Part of the magic of theatre is the magic of it all. It is the willing suspension of disbelief that people express themselves through song and dance, that things outside of reality, societal norms, and logic could happen and we root for them. Of course there is the other factor that you are going to see incredibly talented people perform skills that they have honed over years, but in the end if you don’t buy into the story and the characters then you are there for a concert. Don’t get me wrong, concerts are amazing and count as superb live performances, but they are very different than going to the theatre.
In my opinion the most wonderful thing about live performance is that the audience is going on this journey with the characters, as the characters are experiencing them. To become caught up in the story and become a participant in the plot is part of the overall experience that you want upon purchasing the ticket. If the audience doesn’t believe that the character is actually experiencing things as they happen in front of the audience, then where is the emotional hook? Why then do we cry when a character is disappointed or cheer when the star crossed lover’s get together? I have been to shows where at the end of a particularly poignant scene or song where the audience members were awash in tears or laughter. That can only happen if there is belief in some aspect of the situation being presented to us.
When Eponine lies dying in the arms of her unrequited love at the end of Les Miserables, there is rarely a dry eye in the house. When Chris falls to his knees wailing “Nooo!” at the curtain of Miss Saigon I was sobbing and so were the people around me. It is the belief in the story and the characters being presented to us that makes these moments so affecting.
This brings me to my point (I know, finally, right?). How easy is it for you to suspend your disbelief when you are watching a show? A key part of being able to give these characters their reality is the ability to believe in their world. Usually I am able to believe everything from the moment the curtain rises. I completely buy into the fact that the only ay for these people to fully express themselves is in song and through dance. I even fully build their world and other characters into the story. For example, you never see Maria’s parents in West Side Story, even thought they are referenced as being around. I try to imagine how awkward it would be for Maria to talk to them after the curtain goes down.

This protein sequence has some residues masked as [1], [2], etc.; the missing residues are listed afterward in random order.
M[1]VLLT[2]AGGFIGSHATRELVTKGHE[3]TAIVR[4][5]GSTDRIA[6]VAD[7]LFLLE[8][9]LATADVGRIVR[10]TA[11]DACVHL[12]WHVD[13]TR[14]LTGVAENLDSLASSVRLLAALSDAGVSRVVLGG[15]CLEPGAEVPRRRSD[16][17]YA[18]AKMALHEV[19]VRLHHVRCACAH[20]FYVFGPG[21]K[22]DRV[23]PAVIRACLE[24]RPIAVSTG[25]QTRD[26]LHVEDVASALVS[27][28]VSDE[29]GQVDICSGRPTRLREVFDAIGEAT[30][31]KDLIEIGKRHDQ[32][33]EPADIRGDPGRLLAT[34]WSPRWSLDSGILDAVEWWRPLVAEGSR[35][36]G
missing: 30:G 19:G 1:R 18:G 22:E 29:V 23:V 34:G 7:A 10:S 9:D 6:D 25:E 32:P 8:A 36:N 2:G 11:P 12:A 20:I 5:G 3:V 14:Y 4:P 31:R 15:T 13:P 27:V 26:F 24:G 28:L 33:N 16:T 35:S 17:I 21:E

Papa: “So let me get this straight. Your brother brought us here for a better life and he was the leader of a gang. And then you fell in love and slept with the rival co-leader of the gang! All of this led to his death and the death of the guy you love. Do I have this right?”
Maria: “Um.. yes. But I was in love! The fighting was wrong! I am sorry they are dead but maybe now we can all live in peace”.
Pap: “ Yeah right. Tell me please how we are to support ourselves now that your brother is gone?” (Also, what did Bernardo do to earn money for all those fancy suits??)
Maria: “I’m giving up on the institution of marriage and…..I think I’d like to become a teacher”. (This is why Juliet had to die alongside Romeo, the follow up afterward would make no sense whatsoever)
(Does this make me crazy? …don’t answer that!) To me these stories do not exist in a vacuum, they are a small sliver of the world that they inhabit. So therefore the stories go on before and after the small part that we see. Only if the show is truly not engaging, or a performance is so bad that it pulls me out of what I am watching and I start to wonder how the lighting is being programmed or what the stage manager is doing right this moment.
Do you easily slip into your suspension of disbelief? Or does it take you a few songs/scenes to get into everything?
Do you accept what is presented to you or do you expand upon it in your head?
Are plays easier or harder than a musical for you to suspend disbelief?
Or am I wrong, do you not need to suspend disbelief at all?